Honestly, becoming a professional bodyguard is a career path that most people simply aren’t cut out for.
Aside from being in exceptional physical condition (and ready to kick ass when necessary), successful bodyguards are trained in a variety of tactical skills including threat assessment, surveillance detection, evasive driving and much more that we’ll cover in a minute.
In short, you won’t get very far up the bodyguard career ladder as just a big tough guy without the proper training to back it up and keep clients out of dangerous situations in the first place.
But if you are in great shape, can think critically in chaotic situations and–most importantly of all–are able to quickly learn and acquire new skills, a bodyguard career might be a great choice for you.
If you’ve already done some research into the close personal or executive protection (EP) industry, you probably already know that the path is nowhere near as simple or as straightforward as a lot of people make it out to be. Being a professional bodyguard today is nothing like the silly crap you see in the movies.
If anything, the best analogy I can use is that becoming a bodyguard is a lot more “secret service” than it is “nightclub bouncer”. Unlike depictions in the movies or TV shows, much of your time as a professional bodyguard will be spent on low-key activities (depending on your specific role).
The range of skills and knowledge you need to perform your job at a high level can’t be picked up overnight. If you have a military, police or security background, you’re going to have a big leg up over your competition.
All that said, the best way to get started is…to get started! Let’s dive in.
Understand the Industry
The most important thing to do first is research the executive protection industry and the job responsibilities (so you’re already off to a great start by being here). The most skilled and advanced career bodyguards usually work in security detail teams around high-profile government officials or mega celebrities. Usually they will be employed by an agency (government or private firm), and be assigned specific roles as part of a protection team.
This is a very competitive industry, so don’t expect to get hired and assigned to protect Scarlett Johansson your first day on the job. Early on in your career, it’s likely you will be providing a supporting role within a team while you learn the ropes. This includes advance work like planning and checking travel routes, scanning venues and facilities for potential security weaknesses, and even sweeping hotel rooms for electronic devices (surveillance detection). You might also get assigned to a lower profile client where you are a lone escort and driver.
As you learn and master fundamental bodyguard skills, you will gain the confidence and respect of your team. This is where you can develop important relationships and build a professional network that you can rely on for future advancement opportunities as you level up. Establishing a solid reputation is especially critical in this industry, where colleagues have to be able to completely trust you with client safety.
Be in Exceptional Physical Condition
You wouldn’t trust your life to an overweight smoker that couldn’t make it up and down a flight of stairs without wheezing for their life, would you? Neither would a client. You need to be physically strong, have excellent stamina, and have good eyesight and hearing at a minimum. So if you’ve got a bodybuilder physique but can’t jog around the block without throwing up, the best you’ll do in this industry is being part of a meat wall in front of the stage at a concert.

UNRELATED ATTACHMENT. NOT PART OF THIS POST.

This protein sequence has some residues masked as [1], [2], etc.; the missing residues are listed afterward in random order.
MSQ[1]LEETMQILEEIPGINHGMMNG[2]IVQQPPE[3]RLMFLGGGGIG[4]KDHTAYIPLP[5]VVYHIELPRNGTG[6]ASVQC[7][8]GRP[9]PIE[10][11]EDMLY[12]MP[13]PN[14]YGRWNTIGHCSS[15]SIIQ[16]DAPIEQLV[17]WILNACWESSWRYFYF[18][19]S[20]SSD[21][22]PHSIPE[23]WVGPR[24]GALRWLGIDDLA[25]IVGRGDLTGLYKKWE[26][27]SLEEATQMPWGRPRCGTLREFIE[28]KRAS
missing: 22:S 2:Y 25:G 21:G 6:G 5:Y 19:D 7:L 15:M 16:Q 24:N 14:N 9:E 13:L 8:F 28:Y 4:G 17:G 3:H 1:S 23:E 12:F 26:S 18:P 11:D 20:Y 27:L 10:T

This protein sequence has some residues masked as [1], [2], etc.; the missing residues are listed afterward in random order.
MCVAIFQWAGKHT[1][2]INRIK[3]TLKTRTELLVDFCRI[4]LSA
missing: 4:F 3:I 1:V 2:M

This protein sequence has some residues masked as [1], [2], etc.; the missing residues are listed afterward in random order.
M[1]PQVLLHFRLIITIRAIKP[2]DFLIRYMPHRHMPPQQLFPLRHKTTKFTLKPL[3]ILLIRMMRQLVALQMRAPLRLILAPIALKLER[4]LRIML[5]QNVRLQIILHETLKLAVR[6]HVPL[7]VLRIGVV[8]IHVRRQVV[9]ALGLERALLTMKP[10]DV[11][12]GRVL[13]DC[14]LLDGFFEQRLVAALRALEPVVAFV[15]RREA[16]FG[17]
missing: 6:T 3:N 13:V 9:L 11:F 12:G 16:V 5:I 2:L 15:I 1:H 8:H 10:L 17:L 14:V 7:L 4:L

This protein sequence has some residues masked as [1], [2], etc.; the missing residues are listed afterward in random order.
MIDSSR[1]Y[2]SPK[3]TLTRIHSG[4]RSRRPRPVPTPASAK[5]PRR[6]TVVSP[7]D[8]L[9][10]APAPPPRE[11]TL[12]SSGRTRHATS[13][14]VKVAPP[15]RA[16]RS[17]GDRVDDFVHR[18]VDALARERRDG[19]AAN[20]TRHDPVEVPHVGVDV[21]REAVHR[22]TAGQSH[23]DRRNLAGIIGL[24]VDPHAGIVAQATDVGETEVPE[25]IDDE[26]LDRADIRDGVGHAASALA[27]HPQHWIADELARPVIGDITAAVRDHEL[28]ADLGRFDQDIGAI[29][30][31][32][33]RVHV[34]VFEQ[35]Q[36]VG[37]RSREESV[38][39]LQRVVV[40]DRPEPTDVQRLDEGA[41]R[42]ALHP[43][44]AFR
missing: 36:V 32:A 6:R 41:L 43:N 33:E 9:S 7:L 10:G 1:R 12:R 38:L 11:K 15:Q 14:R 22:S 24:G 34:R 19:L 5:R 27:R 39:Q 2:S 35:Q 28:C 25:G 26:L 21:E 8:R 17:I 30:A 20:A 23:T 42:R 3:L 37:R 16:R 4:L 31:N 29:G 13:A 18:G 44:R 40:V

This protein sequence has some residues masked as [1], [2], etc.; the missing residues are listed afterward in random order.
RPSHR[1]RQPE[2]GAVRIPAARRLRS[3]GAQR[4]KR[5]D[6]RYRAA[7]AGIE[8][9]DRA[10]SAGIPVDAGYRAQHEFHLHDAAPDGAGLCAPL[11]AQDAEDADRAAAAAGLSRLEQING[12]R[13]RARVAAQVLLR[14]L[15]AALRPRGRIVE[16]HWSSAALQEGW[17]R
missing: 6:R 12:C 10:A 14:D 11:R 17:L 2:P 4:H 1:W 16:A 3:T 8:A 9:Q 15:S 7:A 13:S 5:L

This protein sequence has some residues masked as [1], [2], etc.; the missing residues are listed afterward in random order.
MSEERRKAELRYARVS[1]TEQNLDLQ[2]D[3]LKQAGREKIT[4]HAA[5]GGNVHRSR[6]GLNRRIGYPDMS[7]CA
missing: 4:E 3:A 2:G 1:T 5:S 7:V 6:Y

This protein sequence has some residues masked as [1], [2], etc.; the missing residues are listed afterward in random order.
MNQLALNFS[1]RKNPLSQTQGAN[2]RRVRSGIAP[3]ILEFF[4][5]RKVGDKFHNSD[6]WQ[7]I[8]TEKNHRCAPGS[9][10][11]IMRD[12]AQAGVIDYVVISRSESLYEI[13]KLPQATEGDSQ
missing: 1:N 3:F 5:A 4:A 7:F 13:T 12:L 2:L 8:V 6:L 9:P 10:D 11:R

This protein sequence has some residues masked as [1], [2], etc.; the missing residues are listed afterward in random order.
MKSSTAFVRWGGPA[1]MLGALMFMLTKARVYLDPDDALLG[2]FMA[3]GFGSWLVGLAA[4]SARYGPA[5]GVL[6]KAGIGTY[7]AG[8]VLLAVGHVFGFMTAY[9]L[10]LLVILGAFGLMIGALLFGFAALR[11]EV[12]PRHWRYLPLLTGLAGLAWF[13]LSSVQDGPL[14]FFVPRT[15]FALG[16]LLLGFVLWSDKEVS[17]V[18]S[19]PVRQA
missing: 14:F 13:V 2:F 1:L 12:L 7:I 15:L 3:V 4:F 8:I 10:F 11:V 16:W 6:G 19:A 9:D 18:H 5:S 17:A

Not only do you need to be physically fit and agile, but you must be mentally fit as well. As a bodyguard, you’ll inevitably be placed in some very tense situations from time to time. You will need the strategic thinking and tactical fortitude to navigate stressful situations successfully and keep clients safe.
You are definitely in the right place to learn all your options for professional bodyguard programs and courses. Bodyguards are frequently trained in the following areas:
- Tactical and evasive driving
- Hand-to-hand combat
- Tactical trauma and medical care
- K-9 handling
- Crowd screening
- Advance research and planning
- Risk assessment and monitoring
- High threat detection
- Location security analysis
- Psychology and situational awareness
In addition to the above, professionally trained bodyguards will learn investigative techniques, personnel management operations, security etiquette and protocols, electronic device security and much more.
Like I mentioned before, think secret service level skills. Being a bodyguard means a client is trusting you with their life, which requires you being ready for almost any kind of threat.
It can be tempting to jump immediately into starting your own freelance bodyguard agency, but 99.999% of the time it makes much more sense to start out as an employee at a respected and established agency. Not only will you will receive free on-the-job training, you will start building your professional network and making important industry connections (not to mention earning the trust of clients, which will come in very handy if you decide to go freelance in the future).
All bodyguards will go through intensive background, criminal and credit checks. When a client is entrusting their life to you or an agency, they don’t want to worry that you’ve got a shady background or a creditor who can put you in a blackmail position.
Next: Bodyguard Requirements